Can you get “Wet Lung” from an e-cigarette?
The concept of “wet lung” was first introduced to the debate surrounding electronic cigarettes in 2018 when a trio of researchers released a single case study involving a single 18-year-old woman. The subject was covered extensively in the newspapers and still gets referred to from time to time in negative stories.
What is wet lung?
Here is the first problem with the case study and news coverage; as Dr Konstantinos Farsalinos said: “There is no such thing as a ‘wet lung.’ This is neither a scientific term nor a medical condition. The case report that was accompanied by a press statement refers to hypersensitivity pneumonitis.”
OK, what is hypersensitivity pneumonitis then?
Farsalinos continues: “This is a condition caused by a form of an allergic reaction that results in an inflammatory response. Any inflammation (including infections such as pneumonia) can result in pleural effusions (accumulation of fluid in the pleural cavity). This is what created the headline ‘wet lung,’ which of course is irrelevant to the funny stories circulating for years that inhalation of e-cigarette vapor can result in accumulation of fluid in the lungs.”
The NHS says this acute respiratory distress syndrome, known as ARDS, “occurs when the lungs become severely inflamed due to an infection or injury. The inflammation causes fluid from nearby blood vessels to leak into the tiny air sacs in your lungs, making breathing increasingly difficult”.
So, what did the case study say?
The case report (1) says “a previously healthy 18-year-old woman who presented with dyspnea, cough, and pleuritic chest pain after e-cigarette use.”
What it ignores is that anything else she had done could have contributed to her being admitted to hospital. Absolutely anything.
“She developed respiratory failure with hypoxia and was intubated, and ultimately met diagnostic criteria for acute respiratory distress syndrome. Chest tubes were placed to drain worsening pleural effusions.”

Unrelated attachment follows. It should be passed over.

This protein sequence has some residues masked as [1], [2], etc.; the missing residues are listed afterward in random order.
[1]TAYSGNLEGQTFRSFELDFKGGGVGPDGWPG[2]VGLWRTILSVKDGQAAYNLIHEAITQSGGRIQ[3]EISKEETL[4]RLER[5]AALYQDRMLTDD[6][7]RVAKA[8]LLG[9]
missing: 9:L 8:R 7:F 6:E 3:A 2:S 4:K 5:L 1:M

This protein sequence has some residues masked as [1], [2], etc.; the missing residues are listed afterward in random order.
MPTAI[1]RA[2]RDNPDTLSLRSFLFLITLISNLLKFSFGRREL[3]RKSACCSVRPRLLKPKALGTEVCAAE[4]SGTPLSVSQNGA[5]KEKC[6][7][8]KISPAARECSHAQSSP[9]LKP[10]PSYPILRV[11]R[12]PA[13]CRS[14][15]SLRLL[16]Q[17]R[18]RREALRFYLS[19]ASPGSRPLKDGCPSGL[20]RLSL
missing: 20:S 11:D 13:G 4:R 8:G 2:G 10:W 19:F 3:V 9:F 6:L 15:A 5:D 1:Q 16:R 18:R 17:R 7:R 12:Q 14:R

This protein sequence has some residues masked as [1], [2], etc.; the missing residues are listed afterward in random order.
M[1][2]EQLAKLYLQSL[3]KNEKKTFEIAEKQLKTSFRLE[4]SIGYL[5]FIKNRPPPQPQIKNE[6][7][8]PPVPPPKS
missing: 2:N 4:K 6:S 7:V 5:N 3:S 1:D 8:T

Despite the total lack of evidence linking vaping to her condition, they concluded: “This should prompt paediatricians to discuss the potential harms of e-cigarette use with their patients.”
Dr Farsalinos knows his onions, what did he say?
“This was a case report of hypersensitivity pneumonitis, most commonly an allergic reaction that causes inflammation in the lung. Any inflammation in the lungs (could be caused by pneumonia, bacteria and more) can result in pleural effusion. This is irrelevant to the ‘wet lung’ that implies ecig use results in liquid accumulation in the lungs. The authors of the study only suggest that vaping caused hypersensitivity pneumonitis providing absolutely no scientific data to back this theory except mentioning that the girl vaped.
“The use of the term ‘wet lung’ is a deliberate attack on vaping, and an attempt to fear monger and spread misinformation once again, forcing smokers away from using this product to quit smoking.”
Tens of millions of people have been vaping for over ten years and there has only been three dubious cases attributed to ecig use. This case study is not credible, and you shouldn’t be worried if newspapers refer to it. Using an electronic cigarette will not give you ‘wet lung’.
- Hypersensitivity Pneumonitis and Acute Respiratory Distress Syndrome From E-Cigarette Use – https://pediatrics.aappublications.org/